Sunday, 24 November 2013
A Klee painting named ‘Angelus Novus’ shows an angel looking as though he is about to move away from something he is fixedly contemplating. His eyes are staring, his mouth is open, his wings are spread. This is how one pictures the angel of history. His face is turned toward the past. Where we perceive a chain of events, he sees one single catastrophe which keeps piling wreckage and hurls it in front of his feet. The angel would like to stay, awaken the dead, and make whole what has been smashed. But a storm is blowing in from Paradise; it has got caught in his wings with such a violence that the angel can no longer close them. The storm irresistibly propels him into the future to which his back is turned, while the pile of debris before him grows skyward. This storm is what we call progress.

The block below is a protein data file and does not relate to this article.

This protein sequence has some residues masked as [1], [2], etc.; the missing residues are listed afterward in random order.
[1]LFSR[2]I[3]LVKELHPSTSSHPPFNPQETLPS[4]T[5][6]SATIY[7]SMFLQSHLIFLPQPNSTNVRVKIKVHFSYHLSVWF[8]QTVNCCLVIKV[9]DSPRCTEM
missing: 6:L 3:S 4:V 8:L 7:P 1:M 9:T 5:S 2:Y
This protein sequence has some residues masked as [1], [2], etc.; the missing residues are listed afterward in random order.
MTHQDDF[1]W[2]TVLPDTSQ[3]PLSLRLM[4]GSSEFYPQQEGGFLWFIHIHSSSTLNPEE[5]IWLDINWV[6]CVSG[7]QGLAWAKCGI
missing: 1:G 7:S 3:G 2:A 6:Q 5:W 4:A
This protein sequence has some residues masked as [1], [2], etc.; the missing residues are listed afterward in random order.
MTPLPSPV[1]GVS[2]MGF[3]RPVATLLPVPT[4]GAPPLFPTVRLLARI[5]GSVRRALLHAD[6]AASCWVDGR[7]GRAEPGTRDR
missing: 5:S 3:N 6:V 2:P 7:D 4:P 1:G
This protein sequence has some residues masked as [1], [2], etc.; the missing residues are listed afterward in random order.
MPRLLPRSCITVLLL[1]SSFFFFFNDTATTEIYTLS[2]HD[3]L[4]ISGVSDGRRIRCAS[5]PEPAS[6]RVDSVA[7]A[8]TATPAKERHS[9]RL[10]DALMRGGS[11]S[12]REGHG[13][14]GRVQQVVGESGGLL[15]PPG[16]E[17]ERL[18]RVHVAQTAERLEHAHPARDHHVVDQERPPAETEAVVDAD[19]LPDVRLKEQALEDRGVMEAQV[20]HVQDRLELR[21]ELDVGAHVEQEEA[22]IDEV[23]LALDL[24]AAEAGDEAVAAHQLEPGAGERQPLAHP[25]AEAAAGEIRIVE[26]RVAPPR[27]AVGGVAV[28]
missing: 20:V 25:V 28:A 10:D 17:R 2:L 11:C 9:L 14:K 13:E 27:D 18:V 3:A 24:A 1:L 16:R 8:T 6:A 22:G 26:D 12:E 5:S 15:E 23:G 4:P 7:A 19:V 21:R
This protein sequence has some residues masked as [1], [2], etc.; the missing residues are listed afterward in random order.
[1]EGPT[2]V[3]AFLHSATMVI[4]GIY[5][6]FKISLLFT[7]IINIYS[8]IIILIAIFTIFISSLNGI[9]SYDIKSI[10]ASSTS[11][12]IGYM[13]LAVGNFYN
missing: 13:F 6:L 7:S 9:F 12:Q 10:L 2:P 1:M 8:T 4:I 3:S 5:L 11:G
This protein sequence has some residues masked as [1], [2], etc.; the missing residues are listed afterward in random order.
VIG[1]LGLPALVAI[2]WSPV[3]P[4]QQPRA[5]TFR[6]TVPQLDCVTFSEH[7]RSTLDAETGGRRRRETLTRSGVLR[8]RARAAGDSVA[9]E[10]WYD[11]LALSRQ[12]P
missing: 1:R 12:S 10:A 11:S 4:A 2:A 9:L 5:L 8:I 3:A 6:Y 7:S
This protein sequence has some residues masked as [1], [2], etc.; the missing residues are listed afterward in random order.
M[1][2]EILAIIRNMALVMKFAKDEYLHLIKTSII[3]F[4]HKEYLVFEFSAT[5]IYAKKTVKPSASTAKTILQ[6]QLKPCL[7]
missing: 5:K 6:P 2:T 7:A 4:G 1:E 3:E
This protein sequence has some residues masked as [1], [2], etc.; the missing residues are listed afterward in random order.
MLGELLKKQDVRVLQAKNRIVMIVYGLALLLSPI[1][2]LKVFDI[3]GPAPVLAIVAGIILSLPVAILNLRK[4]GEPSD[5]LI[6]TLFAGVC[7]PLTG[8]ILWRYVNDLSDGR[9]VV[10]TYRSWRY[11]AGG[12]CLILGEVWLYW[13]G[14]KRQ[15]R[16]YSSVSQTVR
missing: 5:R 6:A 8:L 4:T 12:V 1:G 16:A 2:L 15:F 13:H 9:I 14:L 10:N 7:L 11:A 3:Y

Walter Benjamin, On the Concept of History IX, 1940
Benjamin is reported to have owned this little Klee drawing and to have carried it around with him, presumably among the notes for his Arcades project, also carried with him on his ultimately futile flight from the Nazis. I heard that it had disappeared after his suicide. Klee actually produced a number of similar drawings. I was disappointed that none of them are included in the numinous Klee exhibition on at the Tate Modern at the moment.